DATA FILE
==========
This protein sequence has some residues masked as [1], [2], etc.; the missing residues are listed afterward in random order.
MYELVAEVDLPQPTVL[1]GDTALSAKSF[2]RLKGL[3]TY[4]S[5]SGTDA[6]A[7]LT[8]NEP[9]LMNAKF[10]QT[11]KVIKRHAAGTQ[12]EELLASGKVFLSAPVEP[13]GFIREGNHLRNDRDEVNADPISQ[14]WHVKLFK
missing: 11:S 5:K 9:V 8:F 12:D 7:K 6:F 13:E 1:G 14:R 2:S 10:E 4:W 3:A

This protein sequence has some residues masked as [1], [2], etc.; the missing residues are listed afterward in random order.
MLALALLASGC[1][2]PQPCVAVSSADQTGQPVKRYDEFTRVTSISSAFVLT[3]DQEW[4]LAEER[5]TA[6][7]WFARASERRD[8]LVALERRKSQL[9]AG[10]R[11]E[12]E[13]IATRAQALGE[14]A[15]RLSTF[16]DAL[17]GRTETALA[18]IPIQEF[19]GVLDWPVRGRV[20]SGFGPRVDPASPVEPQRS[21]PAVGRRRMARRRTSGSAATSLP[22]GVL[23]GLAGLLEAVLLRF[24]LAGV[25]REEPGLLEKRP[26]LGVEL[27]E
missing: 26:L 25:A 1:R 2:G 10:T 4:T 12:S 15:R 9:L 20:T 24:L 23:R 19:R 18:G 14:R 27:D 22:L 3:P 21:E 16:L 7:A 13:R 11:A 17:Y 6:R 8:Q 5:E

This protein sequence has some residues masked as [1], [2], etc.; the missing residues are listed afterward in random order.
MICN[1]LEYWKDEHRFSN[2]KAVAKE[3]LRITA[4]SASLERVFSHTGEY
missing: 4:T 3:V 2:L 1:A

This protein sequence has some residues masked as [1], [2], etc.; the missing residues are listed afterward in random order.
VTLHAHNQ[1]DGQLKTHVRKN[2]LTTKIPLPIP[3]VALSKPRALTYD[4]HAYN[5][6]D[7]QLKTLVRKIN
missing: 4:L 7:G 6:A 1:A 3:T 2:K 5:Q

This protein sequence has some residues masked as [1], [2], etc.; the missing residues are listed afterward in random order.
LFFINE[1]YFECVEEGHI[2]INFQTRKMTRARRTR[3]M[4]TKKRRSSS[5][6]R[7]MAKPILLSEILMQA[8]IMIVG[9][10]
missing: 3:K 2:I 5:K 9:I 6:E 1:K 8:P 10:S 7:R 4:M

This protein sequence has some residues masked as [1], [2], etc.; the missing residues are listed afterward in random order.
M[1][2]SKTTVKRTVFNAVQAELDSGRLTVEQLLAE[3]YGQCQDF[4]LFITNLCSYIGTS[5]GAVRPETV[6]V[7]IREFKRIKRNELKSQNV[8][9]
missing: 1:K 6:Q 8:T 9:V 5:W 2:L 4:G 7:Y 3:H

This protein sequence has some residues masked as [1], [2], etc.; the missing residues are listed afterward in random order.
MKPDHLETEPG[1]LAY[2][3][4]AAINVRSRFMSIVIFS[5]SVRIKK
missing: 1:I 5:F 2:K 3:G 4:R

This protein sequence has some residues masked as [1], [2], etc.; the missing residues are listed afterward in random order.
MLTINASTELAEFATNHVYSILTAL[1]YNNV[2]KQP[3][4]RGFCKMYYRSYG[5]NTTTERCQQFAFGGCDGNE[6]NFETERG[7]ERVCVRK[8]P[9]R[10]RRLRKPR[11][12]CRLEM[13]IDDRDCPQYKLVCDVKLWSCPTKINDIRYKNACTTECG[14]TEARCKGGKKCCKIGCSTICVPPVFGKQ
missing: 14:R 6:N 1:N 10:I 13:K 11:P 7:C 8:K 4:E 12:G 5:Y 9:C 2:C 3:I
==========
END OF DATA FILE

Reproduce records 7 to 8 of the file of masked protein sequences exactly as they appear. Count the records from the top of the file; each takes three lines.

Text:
This protein sequence has some residues masked as [1], [2], etc.; the missing residues are listed afterward in random order.
MKPDHLETEPG[1]LAY[2][3][4]AAINVRSRFMSIVIFS[5]SVRIKK
missing: 1:I 5:F 2:K 3:G 4:R

This protein sequence has some residues masked as [1], [2], etc.; the missing residues are listed afterward in random order.
MLTINASTELAEFATNHVYSILTAL[1]YNNV[2]KQP[3][4]RGFCKMYYRSYG[5]NTTTERCQQFAFGGCDGNE[6]NFETERG[7]ERVCVRK[8]P[9]R[10]RRLRKPR[11][12]CRLEM[13]IDDRDCPQYKLVCDVKLWSCPTKINDIRYKNACTTECG[14]TEARCKGGKKCCKIGCSTICVPPVFGKQ
missing: 14:R 6:N 1:N 10:I 13:K 11:P 7:C 8:K 4:E 12:G 5:Y 9:C 2:C 3:I